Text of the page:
Saying this during a recording, this is kind of a half big thought. But you wonder if the thought line, or at least an important, Faultline is not so much right or left. I mean, that's still important, of course, or even Democrat, Republican, but rather establishment versus populism. Right. Joe, Joe Biden being an establishment candidate. For everybody. Really, I mean, obviously, Democratic, whereas whereas Trump, obviously a more populist, and you know, we have to then define establishment and populist, but, you know, I think there's something to that. And so but we still, you know, as you said, Gary, the, you know, what's it going to be, I don't know, 40. I don't know, 40-46% of the voters or whatever ends up being voted for, voted for Trump, and so clearly, are still attracted to the populism he's offering. Biden, however, is arguably the least populous candidate coming out of the Democratic camp. And I wonder if for swing voters, that's where he kind of went. You know, maybe I want to get back to establishment. I'm not so sure about the populism anymore.
and I was just gonna say, it's interesting that a lot of people refer to like Trump on the extreme end as a fascist or as a nationalist. Recently, I saw a tweet that said that a fascist or a nationalist, he's an autocrat, like the idea that this man is for this country. And I mean, obviously, that's the slogan and it was effective, but they do that anything that he said censor has done has been believing that America is great. And wanting to put America first seems sort of outlandish at this point, like, Can you really call him a nationalist?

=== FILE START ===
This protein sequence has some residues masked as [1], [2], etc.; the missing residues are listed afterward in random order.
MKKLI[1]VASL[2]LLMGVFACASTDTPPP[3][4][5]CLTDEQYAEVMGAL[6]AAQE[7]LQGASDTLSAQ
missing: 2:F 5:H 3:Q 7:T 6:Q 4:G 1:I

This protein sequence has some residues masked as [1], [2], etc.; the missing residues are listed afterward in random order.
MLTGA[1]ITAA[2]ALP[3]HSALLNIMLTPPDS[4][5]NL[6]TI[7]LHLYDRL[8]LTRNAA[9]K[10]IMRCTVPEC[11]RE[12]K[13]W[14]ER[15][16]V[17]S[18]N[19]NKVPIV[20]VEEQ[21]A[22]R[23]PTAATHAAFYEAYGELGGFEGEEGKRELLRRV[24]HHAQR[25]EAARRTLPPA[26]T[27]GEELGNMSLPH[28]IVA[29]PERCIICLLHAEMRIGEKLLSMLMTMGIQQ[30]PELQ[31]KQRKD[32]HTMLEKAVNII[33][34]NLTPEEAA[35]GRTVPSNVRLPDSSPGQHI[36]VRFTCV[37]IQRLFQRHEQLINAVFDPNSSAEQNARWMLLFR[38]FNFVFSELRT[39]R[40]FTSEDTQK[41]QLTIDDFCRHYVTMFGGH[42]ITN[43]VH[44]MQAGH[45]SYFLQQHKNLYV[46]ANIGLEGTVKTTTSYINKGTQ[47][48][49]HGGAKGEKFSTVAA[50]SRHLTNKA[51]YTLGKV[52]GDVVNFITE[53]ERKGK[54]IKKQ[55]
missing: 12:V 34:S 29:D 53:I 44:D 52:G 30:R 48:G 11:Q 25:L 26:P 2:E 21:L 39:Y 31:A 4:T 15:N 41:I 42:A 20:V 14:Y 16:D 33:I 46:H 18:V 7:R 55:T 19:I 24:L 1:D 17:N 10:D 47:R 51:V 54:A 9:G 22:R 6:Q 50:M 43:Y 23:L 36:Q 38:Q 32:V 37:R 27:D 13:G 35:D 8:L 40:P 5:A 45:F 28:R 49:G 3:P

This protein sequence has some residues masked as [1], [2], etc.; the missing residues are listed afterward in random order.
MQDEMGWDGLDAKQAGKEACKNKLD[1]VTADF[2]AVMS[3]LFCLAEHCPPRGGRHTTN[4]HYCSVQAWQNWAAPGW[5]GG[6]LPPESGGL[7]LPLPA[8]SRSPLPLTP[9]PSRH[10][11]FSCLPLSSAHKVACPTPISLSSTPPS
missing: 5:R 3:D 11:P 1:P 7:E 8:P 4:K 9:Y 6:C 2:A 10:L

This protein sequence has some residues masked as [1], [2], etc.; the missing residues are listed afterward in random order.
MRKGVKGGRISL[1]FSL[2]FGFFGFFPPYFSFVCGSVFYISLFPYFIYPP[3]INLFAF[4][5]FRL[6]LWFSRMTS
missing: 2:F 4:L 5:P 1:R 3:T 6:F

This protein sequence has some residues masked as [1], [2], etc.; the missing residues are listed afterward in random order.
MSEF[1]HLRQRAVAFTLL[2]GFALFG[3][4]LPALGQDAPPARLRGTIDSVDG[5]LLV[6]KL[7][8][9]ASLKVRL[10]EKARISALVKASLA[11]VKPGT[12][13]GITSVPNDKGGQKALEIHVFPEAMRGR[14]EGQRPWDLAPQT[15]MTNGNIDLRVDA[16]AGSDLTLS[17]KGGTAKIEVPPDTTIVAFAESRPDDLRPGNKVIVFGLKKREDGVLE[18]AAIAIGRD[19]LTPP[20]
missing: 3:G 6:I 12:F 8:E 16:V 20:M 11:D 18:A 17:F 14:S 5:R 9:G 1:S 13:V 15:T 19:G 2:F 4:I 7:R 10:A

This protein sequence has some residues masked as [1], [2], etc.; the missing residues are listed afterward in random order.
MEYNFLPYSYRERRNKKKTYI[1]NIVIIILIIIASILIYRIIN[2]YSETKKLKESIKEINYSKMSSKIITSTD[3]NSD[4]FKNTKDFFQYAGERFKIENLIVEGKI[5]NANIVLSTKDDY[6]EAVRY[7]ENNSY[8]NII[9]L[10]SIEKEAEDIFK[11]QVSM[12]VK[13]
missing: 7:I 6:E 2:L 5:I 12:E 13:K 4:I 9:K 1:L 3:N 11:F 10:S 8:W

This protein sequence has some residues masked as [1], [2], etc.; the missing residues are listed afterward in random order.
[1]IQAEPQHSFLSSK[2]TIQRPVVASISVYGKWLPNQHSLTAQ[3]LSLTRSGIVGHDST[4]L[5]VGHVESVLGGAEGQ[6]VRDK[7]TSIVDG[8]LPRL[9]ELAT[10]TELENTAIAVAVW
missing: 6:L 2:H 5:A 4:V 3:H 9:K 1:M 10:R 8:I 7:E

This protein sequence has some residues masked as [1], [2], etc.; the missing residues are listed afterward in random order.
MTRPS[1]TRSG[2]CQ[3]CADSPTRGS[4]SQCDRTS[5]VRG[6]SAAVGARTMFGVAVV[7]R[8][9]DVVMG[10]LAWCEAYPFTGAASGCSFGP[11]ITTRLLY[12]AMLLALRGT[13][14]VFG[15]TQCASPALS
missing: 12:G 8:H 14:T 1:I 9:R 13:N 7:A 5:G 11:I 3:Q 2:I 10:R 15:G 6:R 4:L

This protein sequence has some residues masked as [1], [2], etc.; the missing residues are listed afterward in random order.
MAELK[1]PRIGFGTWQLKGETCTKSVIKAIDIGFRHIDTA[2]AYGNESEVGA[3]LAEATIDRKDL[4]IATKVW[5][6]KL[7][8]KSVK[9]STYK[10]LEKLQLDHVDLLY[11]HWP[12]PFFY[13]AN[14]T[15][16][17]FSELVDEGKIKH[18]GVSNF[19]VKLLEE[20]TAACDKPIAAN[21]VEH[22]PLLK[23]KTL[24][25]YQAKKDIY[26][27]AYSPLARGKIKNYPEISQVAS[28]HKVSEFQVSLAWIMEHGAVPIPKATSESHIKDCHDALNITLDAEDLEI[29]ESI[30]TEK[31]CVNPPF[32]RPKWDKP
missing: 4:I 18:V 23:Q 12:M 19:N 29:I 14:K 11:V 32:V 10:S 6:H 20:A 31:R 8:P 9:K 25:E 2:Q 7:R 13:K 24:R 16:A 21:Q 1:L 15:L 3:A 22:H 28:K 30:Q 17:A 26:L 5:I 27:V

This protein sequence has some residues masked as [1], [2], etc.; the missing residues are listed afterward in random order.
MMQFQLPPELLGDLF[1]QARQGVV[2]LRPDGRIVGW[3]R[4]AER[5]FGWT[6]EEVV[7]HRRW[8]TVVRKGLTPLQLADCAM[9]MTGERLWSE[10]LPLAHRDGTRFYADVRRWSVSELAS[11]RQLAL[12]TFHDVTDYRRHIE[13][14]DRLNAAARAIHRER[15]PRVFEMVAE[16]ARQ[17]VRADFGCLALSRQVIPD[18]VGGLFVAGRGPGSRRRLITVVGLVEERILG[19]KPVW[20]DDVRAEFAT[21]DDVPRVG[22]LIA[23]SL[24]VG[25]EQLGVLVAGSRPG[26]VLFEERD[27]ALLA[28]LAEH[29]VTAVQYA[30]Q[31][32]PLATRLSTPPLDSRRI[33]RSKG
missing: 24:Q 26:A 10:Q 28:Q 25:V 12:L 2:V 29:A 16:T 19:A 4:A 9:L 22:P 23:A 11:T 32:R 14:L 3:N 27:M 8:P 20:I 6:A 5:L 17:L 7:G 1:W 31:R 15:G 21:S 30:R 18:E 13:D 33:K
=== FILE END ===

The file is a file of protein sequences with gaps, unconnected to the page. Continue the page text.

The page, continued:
Well, I mean, I think there are things that he emphasizes, you know, that, you know, in terms of trade policy. And indeed, there is some merit, I think, to, you know, to the stance that he did take, you know, there are a lot of people who thought, you know, we had been ruled by the Chinese for a long period of time. And, you know, there was a willingness for someone to take a much more aggressive stance. There are a lot of people who've been fed up with us being in war. And, you know, just say, Hey, why don't we think about this country for a while rather than other countries? I mean, I do think that, you know, is he kind of like concerned with himself? Yes, but I do think he echoed certain things that resonated with a lot of people and
It's what the voters think of him. I mean, he also has there ever been a fascist nationalist leader who's been good for their country? Right. I mean, what the voters, the voters think. I mean, he may as Gary just said, he makes noises about America first. And, you know, putting America first and so forth putting American workers first. Did he ever really put American workers first policy wise? Um, you know, but the point is, is that his voters think that he's a nationalist? Right.
And do you think that Biden is picking up on that a little bit? I think the more recent headline that I read said he's not planning on changing much of Trump's China policy coming into office, I do think that he will take on some of these less socially driven controversial issues and sort of keep them in the Trump Direction…
That’s fascinating, given they criticize Trump about China, and yeah. I'm hoping for ppp myself, but I, you know, who knows? I don't know.